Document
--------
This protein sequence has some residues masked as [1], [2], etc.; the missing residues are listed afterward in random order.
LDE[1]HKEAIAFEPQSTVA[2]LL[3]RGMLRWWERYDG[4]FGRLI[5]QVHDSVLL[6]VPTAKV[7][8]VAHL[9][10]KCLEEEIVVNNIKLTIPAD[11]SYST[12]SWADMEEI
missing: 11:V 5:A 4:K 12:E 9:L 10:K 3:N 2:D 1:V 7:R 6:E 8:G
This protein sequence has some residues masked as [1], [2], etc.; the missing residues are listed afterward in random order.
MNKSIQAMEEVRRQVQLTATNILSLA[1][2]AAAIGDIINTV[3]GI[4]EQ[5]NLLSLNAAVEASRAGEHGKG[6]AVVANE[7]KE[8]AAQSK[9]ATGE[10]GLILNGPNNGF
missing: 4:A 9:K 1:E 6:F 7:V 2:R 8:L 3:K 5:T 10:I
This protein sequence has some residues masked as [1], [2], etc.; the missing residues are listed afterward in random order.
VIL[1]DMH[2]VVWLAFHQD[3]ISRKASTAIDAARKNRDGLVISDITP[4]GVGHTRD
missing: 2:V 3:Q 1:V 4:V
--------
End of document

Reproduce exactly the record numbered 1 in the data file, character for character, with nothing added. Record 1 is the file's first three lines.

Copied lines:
This protein sequence has some residues masked as [1], [2], etc.; the missing residues are listed afterward in random order.
LDE[1]HKEAIAFEPQSTVA[2]LL[3]RGMLRWWERYDG[4]FGRLI[5]QVHDSVLL[6]VPTAKV[7][8]VAHL[9][10]KCLEEEIVVNNIKLTIPAD[11]SYST[12]SWADMEEI
missing: 11:V 5:A 4:K 12:E 9:L 10:K 3:N 2:D 1:V 7:R 6:E 8:G